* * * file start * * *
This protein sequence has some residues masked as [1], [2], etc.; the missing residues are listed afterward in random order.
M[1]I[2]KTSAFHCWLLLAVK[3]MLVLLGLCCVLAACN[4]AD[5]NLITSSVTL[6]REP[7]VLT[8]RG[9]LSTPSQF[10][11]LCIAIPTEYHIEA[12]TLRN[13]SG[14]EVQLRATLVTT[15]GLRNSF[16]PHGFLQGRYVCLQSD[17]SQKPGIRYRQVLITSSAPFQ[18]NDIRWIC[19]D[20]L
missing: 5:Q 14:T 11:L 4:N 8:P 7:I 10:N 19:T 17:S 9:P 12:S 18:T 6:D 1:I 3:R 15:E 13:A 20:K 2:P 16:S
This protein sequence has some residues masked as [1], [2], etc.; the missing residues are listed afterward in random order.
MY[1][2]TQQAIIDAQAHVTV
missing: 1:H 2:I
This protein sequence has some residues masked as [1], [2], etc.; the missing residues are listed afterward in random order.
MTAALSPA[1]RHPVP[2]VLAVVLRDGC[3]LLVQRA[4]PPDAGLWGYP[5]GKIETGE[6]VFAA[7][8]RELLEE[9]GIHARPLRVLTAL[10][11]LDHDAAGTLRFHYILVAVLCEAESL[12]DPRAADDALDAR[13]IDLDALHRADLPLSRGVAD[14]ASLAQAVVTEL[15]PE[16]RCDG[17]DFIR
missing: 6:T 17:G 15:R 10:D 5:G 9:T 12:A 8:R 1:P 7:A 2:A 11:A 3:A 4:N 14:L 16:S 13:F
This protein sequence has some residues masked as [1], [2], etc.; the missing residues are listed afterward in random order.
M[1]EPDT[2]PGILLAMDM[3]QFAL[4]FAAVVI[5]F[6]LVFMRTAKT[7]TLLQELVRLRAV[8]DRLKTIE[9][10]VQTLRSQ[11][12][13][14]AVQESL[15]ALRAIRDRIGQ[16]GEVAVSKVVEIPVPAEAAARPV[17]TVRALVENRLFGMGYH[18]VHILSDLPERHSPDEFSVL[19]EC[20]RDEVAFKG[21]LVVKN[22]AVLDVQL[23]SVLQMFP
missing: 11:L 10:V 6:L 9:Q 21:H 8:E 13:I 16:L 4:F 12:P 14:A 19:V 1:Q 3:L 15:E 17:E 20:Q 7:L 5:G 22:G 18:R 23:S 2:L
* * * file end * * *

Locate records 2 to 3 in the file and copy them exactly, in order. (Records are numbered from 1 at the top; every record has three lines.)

This protein sequence has some residues masked as [1], [2], etc.; the missing residues are listed afterward in random order.
MY[1][2]TQQAIIDAQAHVTV
missing: 1:H 2:I
This protein sequence has some residues masked as [1], [2], etc.; the missing residues are listed afterward in random order.
MTAALSPA[1]RHPVP[2]VLAVVLRDGC[3]LLVQRA[4]PPDAGLWGYP[5]GKIETGE[6]VFAA[7][8]RELLEE[9]GIHARPLRVLTAL[10][11]LDHDAAGTLRFHYILVAVLCEAESL[12]DPRAADDALDAR[13]IDLDALHRADLPLSRGVAD[14]ASLAQAVVTEL[15]PE[16]RCDG[17]DFIR
missing: 6:T 17:G 15:R 10:D 5:G 9:T 12:A 8:R 1:P 7:A 2:A 11:A 3:A 4:N 14:L 16:S 13:F